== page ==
Free To Be?

Darleen Click at Protein Wisdom links to a story on a couple raising a child as an “it”. I had some relatives–conservative Christians, no less–who were enamored of the “Free to Be…You and Me” thing back in the ‘70s. I was pretty young when I first heard, and I found it sort of creepy for some reason.

Which isn’t to say that I didn’t believe that gender stereotypes might not have been instituted or unduly enforced by social norms. Or don’t, even. Obviously society is an influence. And as I’ve said, a sane society would encourage norms while tolerating outliers.

I mean, logically, one can loosen certain social restrictions when the mere basics of survival are not at risk, right? Maybe not, but the most easily recalled situations always seem to involve chucking morals out the window. And society follows.

But the ’70s did a number on kids. A lot of girls grew up believing that the traditional female role–mother, wife, caretaker–was an unworthy pursuit. In other words, the “liberation” of women worked out to recasting them into yet another rigid mold which didn’t even have any of the biological imperatives as an advantage.

This can be seen in lots of other areas as well, of course. Ending racism didn’t actually mean ending racism, it meant changing who it was okay to be racist against. Sexual liberation didn’t mean freedom to not be promiscuous. Indeed, few things (if any) sold as “freedom” in recent years have actually amount to more freedom.

I was sitting around the table with my mother and stepfather and sister this weekend, and all of us had, at some point or another, believed to some degree or another in an undue influence of society on gender. But as we watched The Flower and my nieces play–they had set up a dress shop, cobbled together with two decades of toys from various grandchildren–expressions of both femininity and entrepreneurism were as natural as breathing.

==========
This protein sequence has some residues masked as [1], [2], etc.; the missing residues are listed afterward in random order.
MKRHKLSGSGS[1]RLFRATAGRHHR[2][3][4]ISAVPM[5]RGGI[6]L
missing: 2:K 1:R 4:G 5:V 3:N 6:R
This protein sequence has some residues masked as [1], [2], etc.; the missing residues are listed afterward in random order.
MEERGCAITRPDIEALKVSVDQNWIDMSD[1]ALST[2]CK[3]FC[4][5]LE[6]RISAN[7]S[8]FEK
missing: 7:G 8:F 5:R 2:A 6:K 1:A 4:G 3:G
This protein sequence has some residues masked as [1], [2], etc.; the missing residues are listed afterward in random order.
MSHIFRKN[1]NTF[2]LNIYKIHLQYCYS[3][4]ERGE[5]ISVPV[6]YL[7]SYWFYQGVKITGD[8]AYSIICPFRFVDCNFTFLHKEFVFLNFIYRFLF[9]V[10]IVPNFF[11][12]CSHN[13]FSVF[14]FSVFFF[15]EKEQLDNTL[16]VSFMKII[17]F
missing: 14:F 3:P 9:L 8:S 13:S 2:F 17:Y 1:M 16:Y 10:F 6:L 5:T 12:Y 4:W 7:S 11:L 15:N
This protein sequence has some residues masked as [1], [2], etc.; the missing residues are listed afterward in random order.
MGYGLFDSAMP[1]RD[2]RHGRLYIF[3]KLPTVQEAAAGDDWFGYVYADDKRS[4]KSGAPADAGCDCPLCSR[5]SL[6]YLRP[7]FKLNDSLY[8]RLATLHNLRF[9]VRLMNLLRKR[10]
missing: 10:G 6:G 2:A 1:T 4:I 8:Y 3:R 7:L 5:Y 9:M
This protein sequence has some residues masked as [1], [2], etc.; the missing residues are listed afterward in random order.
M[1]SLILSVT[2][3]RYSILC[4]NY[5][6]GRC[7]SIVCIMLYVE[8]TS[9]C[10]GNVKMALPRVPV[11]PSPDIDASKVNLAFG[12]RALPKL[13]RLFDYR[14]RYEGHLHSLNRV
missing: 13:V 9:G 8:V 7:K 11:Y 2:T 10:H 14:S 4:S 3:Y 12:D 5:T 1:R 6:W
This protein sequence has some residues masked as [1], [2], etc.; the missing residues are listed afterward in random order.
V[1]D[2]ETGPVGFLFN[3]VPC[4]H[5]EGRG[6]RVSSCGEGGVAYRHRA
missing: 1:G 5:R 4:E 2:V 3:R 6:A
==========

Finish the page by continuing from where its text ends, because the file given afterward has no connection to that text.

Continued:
And this is with two completely different styles of parenting. My nieces were actually raised in some kind of limited tech Quaker-type community until recently. I’ve always encouraged the more masculine aspects of my daughters because, well, I’m a guy and that’s what I know, but also because I think it’s good for them.

So far as I can tell, all these girls are as girly as they started out.

And I daresay, we, all of us, felt a little cheated by this unsupported bit of dogma (society is the sole arbiter of gender roles) masquerading as enlightenment, expressed and regurgitated in so many different ways over so many years.

But I think this next generation is going to be themselves, no matter how uncomfortable their transgressive insistence on being very definitely male or female makes the old folks.

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